Take the Scenic Route

Friday, September 09, 2005

Archaeology is the New Black

Archaeology is the new black. Apparently. Or perhaps communication (in which case why did I leave that building?).

So yes. It's a bit disappointing. I think this could have made a nice sort of matt black, or at least a sort of shale grey:

Sensory science studies of aroma and flavour emphasise chemosensory properties of wine as the dominant source for judgments about wine quality. Smells and tastes are percepts that do not exist outside of the human observer, however, so an analysis of wine judgment that emphasises only chemosensory properties is incomplete. According to recent studies of the way that wine is perceived and judged, the sensory experience of wine is ambiguous and may be open to interpretation, with marked individual differences among even wine experts. Therefore, wine memory and perception are likely to be predominantly influenced by processes of construction and interpretation. Further, wine drinking or tasting is typically a social experience, and the ambiguous nature of wine allows a powerful influence by social factors, which have not been explored. The novel question of our proposal is whether wine judgements are subject to memory illusions and social influence. We propose to apply some classic procedures that can reveal distortions in normal memory over time and the influence of social situations on perception, in order to demonstrate memory illusions and social contagion in wine judgements and memory.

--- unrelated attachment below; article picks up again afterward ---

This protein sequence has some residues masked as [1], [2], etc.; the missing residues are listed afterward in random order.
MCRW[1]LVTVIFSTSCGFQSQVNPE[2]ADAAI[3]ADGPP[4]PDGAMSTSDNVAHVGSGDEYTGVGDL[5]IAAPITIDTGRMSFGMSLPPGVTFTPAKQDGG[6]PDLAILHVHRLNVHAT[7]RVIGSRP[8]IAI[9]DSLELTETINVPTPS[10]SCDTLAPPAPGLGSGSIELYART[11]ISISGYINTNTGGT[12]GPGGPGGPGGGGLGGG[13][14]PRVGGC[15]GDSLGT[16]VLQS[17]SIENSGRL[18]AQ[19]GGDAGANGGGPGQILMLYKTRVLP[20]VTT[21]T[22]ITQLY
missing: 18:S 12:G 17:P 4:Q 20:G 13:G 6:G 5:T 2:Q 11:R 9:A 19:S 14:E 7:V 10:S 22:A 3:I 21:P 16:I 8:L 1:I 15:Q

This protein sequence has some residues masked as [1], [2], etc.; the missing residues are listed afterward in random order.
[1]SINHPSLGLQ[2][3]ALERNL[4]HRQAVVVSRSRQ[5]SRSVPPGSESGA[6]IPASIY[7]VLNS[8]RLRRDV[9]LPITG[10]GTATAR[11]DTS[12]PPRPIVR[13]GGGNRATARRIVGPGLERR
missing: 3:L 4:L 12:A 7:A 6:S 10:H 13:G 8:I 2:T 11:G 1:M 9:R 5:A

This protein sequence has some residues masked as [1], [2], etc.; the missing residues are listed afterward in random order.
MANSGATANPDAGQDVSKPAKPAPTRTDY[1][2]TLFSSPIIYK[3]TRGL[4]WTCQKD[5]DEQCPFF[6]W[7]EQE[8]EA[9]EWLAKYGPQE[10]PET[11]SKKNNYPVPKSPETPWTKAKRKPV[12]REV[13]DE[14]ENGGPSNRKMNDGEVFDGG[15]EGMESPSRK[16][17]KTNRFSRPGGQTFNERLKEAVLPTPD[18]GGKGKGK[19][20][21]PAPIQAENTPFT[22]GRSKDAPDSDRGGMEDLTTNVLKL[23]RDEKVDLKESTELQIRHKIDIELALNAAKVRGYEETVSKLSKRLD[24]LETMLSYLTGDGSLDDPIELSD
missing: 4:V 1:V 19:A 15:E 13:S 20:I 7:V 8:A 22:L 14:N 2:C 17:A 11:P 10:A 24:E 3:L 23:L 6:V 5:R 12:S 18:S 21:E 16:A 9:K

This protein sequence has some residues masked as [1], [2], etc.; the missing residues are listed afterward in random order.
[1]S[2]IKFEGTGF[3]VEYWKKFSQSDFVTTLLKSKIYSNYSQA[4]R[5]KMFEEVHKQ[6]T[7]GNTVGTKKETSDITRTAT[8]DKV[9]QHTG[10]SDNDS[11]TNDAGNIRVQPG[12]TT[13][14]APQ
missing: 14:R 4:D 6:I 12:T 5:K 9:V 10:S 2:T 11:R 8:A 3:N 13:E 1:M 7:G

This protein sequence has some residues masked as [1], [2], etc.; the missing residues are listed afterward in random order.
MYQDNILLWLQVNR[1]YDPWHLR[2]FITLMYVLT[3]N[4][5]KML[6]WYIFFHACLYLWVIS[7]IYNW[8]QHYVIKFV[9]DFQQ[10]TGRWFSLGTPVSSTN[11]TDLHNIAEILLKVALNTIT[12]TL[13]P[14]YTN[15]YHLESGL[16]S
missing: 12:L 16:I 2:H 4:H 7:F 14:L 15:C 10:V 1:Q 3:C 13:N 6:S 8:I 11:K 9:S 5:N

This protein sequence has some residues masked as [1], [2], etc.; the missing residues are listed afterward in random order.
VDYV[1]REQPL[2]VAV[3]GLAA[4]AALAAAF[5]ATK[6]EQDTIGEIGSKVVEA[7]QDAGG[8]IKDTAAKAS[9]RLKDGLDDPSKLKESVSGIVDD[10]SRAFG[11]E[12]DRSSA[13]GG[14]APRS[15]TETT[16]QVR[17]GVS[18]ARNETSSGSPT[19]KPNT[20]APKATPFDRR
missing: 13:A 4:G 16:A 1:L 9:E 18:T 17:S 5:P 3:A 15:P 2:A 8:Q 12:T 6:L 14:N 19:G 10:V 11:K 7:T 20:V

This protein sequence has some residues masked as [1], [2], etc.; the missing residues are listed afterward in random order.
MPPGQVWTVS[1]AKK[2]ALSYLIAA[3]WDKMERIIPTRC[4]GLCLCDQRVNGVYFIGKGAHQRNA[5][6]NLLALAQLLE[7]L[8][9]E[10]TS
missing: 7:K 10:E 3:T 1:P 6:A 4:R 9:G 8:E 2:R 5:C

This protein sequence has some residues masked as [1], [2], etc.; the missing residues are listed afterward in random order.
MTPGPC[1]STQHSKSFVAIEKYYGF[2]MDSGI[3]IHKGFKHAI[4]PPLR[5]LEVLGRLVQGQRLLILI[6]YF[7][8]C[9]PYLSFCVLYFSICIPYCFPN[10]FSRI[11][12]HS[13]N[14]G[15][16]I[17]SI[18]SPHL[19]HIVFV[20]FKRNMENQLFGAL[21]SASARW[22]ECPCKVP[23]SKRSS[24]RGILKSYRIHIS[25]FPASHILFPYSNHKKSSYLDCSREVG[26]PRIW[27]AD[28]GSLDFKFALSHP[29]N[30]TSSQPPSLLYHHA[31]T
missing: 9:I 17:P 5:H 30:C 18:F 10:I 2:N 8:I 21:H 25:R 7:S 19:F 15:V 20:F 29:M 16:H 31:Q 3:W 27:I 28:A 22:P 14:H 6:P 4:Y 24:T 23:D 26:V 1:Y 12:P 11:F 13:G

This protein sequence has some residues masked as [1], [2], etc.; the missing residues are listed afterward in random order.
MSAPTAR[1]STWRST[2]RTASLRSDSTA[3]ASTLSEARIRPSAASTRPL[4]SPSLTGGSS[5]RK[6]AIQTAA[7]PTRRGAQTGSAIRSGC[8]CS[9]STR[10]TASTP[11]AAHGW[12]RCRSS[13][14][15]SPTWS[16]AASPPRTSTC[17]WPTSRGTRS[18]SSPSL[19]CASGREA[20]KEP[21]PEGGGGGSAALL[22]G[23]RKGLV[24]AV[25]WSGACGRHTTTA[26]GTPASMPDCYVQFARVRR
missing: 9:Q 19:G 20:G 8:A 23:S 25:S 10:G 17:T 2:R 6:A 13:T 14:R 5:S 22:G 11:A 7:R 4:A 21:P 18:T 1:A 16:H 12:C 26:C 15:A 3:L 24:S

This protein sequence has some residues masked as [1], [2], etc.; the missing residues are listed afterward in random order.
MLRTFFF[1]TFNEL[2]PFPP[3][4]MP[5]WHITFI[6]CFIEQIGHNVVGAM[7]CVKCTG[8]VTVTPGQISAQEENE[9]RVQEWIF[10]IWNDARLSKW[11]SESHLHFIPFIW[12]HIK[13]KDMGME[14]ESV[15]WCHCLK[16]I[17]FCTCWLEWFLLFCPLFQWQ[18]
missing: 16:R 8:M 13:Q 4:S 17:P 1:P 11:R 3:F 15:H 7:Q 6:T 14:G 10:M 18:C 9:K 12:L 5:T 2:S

Oh well. Perhaps next time. Or some other dream.


At Fri Sep 09, 12:10:00 PM GMT+12, Blogger MVC said...

Bummer dude but hey there is always the next round, and the round after that :)

Couple of people I know got a good wack of cash which is great but why the fcuk does Charles need more money?

At Fri Sep 09, 12:14:00 PM GMT+12, Blogger limegreen said...

My impression is that there is a 'knack' to a successful application, as some people seem to fairly consistently write fundable, and others manage to consistently get past the preliminary round, while others fairly consistently get rejected outright.
It's especially galling, knowing that there was a 38% chance of money at the stage I got to. Those aren't bad odds in my book.

At Sun Sep 11, 03:43:00 PM GMT+12, Blogger Marcy Roux said...

^ This is a good point in general. The same goes for paper submissions and the like.


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